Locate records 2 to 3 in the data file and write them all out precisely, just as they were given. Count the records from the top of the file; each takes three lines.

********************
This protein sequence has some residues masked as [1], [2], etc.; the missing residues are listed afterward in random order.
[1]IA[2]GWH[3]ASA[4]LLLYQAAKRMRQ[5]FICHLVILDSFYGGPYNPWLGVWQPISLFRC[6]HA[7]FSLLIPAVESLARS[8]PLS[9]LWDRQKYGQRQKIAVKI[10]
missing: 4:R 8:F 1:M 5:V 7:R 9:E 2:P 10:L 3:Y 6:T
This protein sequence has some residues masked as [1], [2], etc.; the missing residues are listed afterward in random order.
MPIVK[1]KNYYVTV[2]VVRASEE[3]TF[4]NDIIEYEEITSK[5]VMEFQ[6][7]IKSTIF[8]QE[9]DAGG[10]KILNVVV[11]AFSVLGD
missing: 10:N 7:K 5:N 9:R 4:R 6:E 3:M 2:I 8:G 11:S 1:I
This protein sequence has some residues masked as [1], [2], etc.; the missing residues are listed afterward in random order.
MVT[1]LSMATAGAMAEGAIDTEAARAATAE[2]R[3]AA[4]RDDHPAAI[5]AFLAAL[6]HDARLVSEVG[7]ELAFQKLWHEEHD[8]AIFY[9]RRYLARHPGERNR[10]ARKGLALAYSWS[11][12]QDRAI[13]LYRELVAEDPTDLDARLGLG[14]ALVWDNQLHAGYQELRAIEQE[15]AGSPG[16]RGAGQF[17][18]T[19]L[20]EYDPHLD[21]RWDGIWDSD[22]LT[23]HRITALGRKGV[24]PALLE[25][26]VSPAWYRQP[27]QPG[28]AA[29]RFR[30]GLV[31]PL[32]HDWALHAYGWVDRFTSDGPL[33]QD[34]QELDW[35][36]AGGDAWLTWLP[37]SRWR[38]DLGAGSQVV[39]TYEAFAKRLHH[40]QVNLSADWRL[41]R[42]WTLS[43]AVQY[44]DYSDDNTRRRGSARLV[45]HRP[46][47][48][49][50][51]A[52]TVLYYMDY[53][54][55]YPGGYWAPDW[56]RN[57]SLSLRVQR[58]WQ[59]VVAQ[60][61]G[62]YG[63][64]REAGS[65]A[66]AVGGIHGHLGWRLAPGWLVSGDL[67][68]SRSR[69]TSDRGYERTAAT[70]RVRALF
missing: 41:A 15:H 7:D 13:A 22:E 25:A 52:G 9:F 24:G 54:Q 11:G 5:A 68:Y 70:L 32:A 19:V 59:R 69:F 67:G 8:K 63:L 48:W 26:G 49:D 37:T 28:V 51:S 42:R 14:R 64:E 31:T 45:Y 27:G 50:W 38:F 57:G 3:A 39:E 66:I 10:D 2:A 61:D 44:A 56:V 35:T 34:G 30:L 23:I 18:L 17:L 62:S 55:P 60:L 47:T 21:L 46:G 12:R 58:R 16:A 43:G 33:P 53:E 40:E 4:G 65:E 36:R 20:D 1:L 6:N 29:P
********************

This protein sequence has some residues masked as [1], [2], etc.; the missing residues are listed afterward in random order.
MPIVK[1]KNYYVTV[2]VVRASEE[3]TF[4]NDIIEYEEITSK[5]VMEFQ[6][7]IKSTIF[8]QE[9]DAGG[10]KILNVVV[11]AFSVLGD
missing: 10:N 7:K 5:N 9:R 4:R 6:E 3:M 2:I 8:G 11:S 1:I
This protein sequence has some residues masked as [1], [2], etc.; the missing residues are listed afterward in random order.
MVT[1]LSMATAGAMAEGAIDTEAARAATAE[2]R[3]AA[4]RDDHPAAI[5]AFLAAL[6]HDARLVSEVG[7]ELAFQKLWHEEHD[8]AIFY[9]RRYLARHPGERNR[10]ARKGLALAYSWS[11][12]QDRAI[13]LYRELVAEDPTDLDARLGLG[14]ALVWDNQLHAGYQELRAIEQE[15]AGSPG[16]RGAGQF[17][18]T[19]L[20]EYDPHLD[21]RWDGIWDSD[22]LT[23]HRITALGRKGV[24]PALLE[25][26]VSPAWYRQP[27]QPG[28]AA[29]RFR[30]GLV[31]PL[32]HDWALHAYGWVDRFTSDGPL[33]QD[34]QELDW[35][36]AGGDAWLTWLP[37]SRWR[38]DLGAGSQVV[39]TYEAFAKRLHH[40]QVNLSADWRL[41]R[42]WTLS[43]AVQY[44]DYSDDNTRRRGSARLV[45]HRP[46][47][48][49][50][51]A[52]TVLYYMDY[53][54][55]YPGGYWAPDW[56]RN[57]SLSLRVQR[58]WQ[59]VVAQ[60][61]G[62]YG[63][64]REAGS[65]A[66]AVGGIHGHLGWRLAPGWLVSGDL[67][68]SRSR[69]TSDRGYERTAAT[70]RVRALF
missing: 41:A 15:H 7:D 13:A 22:E 25:A 52:G 9:F 24:G 54:Q 11:G 5:A 68:Y 70:L 32:A 19:V 59:R 69:F 67:G 8:K 63:L 48:W 26:G 49:D 37:T 28:V 51:S 42:R 14:R 64:E 31:T 45:Y 27:G 50:W 38:F 57:G 3:A 39:E 66:I 10:D 2:A 61:D 44:A 56:V 35:T 34:G 30:L 23:I 18:L 17:L 62:S 55:P 60:L 47:T 21:L 46:G 12:R 58:R 16:A 43:G 33:P 53:E 40:E 4:G 65:E 36:R 20:D 1:L 6:N 29:P